7 Things Local Radio Has Going For It

Not Overly Expensive, Targetable, Social, And More…

By the editors of Media Life

This is one in an ongoing series on radio for media planners and buyers titled “The new face of radio in America” that examines the changes sweeping through the industry and how the medium is evolving. Click here for earlier stories.

When it comes to radio, it’s just different.

People watch television. But they engage with radio. They connect.

Radio is personal.

People put stations’ bumper stickers on their cars: 93.3 WMMR, Philadelphia’s home of rock ‘n roll; KNAC Pure Rock 105.5.

“Ever seen that for a newspaper or TV station?” asks Gordon Borrell, of Borrell Associates, which tracks local advertising.

Indeed, radio defines what it means to be a local medium, more so than newspapers, more so than TV.

Uniquely positioned to reap major gains in the great and protracted shakeout going on in local media markets, local radio has a lot going for it – as outlined below.


  1. Radio is comparatively inexpensive. CPMs average $13.50, well below the cost of newspapers at $32.50 and primetime network TV at $24.76.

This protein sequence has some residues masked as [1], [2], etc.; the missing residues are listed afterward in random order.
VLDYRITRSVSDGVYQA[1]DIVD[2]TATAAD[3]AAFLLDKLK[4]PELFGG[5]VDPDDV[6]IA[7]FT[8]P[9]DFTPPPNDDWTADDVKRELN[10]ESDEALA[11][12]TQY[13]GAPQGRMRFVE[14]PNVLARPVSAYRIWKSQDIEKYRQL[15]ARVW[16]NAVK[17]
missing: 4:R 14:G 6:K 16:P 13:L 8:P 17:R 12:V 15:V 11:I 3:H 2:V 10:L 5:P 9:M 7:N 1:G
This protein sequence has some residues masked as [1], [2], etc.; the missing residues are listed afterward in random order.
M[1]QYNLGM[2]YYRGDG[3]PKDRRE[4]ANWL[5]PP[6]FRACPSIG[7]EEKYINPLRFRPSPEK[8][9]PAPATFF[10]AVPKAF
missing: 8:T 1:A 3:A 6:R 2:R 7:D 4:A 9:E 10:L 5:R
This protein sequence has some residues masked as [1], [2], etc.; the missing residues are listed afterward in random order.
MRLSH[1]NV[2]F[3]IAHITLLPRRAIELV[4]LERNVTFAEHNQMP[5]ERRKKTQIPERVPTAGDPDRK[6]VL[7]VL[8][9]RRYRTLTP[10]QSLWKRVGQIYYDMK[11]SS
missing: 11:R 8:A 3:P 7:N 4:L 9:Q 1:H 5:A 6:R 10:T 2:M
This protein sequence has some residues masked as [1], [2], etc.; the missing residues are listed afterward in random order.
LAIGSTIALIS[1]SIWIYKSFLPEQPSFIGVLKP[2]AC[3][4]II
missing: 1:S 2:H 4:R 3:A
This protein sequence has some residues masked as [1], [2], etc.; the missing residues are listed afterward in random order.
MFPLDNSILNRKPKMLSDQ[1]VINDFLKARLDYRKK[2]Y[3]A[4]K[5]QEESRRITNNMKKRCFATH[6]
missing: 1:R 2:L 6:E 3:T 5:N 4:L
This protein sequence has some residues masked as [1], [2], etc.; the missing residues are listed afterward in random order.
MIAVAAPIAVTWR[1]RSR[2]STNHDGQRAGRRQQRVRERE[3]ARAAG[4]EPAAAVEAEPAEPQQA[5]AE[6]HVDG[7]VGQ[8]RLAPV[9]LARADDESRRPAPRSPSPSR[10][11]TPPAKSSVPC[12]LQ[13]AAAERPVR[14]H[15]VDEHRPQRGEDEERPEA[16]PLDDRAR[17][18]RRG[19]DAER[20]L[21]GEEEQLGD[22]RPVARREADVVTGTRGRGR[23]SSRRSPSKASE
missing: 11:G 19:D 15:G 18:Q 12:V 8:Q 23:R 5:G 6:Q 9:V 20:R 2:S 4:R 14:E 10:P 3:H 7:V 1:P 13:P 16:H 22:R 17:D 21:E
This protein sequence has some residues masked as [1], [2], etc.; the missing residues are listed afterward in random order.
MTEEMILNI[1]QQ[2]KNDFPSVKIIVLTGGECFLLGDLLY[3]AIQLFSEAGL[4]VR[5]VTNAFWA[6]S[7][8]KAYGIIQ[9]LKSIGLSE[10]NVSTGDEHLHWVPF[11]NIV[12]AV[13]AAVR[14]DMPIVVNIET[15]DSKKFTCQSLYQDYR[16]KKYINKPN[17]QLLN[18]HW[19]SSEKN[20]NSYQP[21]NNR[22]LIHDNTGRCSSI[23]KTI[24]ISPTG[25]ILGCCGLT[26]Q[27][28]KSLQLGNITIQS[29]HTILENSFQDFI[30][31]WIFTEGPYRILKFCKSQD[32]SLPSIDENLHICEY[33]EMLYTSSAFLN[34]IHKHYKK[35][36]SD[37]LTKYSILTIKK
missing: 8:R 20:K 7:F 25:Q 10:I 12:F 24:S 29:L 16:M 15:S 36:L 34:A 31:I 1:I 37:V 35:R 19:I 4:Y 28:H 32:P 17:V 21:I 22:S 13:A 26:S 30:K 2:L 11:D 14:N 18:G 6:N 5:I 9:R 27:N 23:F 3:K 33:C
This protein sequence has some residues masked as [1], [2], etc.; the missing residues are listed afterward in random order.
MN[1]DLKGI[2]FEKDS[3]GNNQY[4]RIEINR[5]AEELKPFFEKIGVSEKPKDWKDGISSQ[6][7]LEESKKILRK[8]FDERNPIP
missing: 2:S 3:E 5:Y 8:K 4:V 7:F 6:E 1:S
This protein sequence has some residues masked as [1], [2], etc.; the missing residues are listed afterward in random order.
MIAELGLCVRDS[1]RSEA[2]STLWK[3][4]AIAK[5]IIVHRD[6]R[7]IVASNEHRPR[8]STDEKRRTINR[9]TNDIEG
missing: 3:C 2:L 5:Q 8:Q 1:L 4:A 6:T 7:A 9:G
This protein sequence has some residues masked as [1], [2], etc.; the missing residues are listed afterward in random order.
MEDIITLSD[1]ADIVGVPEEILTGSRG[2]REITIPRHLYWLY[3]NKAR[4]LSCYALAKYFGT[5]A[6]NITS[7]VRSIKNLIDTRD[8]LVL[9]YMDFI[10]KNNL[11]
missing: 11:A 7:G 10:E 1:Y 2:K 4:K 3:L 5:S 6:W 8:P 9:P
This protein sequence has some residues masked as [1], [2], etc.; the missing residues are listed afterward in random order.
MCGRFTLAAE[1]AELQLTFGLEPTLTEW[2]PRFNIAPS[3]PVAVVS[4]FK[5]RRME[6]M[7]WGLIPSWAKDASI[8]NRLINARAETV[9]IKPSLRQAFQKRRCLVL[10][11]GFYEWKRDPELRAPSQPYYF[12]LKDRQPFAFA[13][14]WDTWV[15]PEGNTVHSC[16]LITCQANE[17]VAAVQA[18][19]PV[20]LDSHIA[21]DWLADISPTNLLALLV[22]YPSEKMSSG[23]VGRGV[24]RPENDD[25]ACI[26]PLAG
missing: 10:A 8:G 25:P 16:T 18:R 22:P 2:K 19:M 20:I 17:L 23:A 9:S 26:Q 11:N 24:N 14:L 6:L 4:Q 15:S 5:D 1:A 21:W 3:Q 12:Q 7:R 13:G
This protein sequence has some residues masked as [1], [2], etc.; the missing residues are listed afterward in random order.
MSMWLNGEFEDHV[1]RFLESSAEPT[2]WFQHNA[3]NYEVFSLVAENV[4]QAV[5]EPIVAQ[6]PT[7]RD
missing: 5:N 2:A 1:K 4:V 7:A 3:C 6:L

2. Radio is targetable in a way neither TV nor newspapers are. Each genre comes with a unique audience.
  3. Radio is easy to buy. Buyers say radio is much easier to buy than newspapers and out of home.
  4. Radio is held in high regard by media buyers in terms of cost, targeting and overall effectiveness—higher, in fact, than all other media but digital.
  5.    Radio looks better and better as other media suffer.

In the old order, it was newspapers, TV, then radio, and each operated in a silo, with their own sets of advertisers.  Two things happened.

First, local newspapers took a beating, their revenues slashed by more than half (largely via digital publishing competition).

Two, the silos are gone. Local markets are now wide open and highly competitive. Advertisers are a lot more sophisticated. Radio can make its case to a much larger group of advertisers.

  1.    Radio is a community medium. DJs show up at fairs, street festivals, parades and wherever crowds gather. They entertain.

In many communities, radio is the only locally produced entertainment available, as Borrell notes. From this you get the bumper stickers and a sense of belonging that so defines community.

  1.   Radio is social.“They’re the original social media,” says Borrell. Radio stations bring people together. They get them talking.

“They have great opportunities to create strong networks around their genres,” Borrell says, “whether it’s rock and roll, country, classical, sports talk, left-wing political, hip-hop, etc.”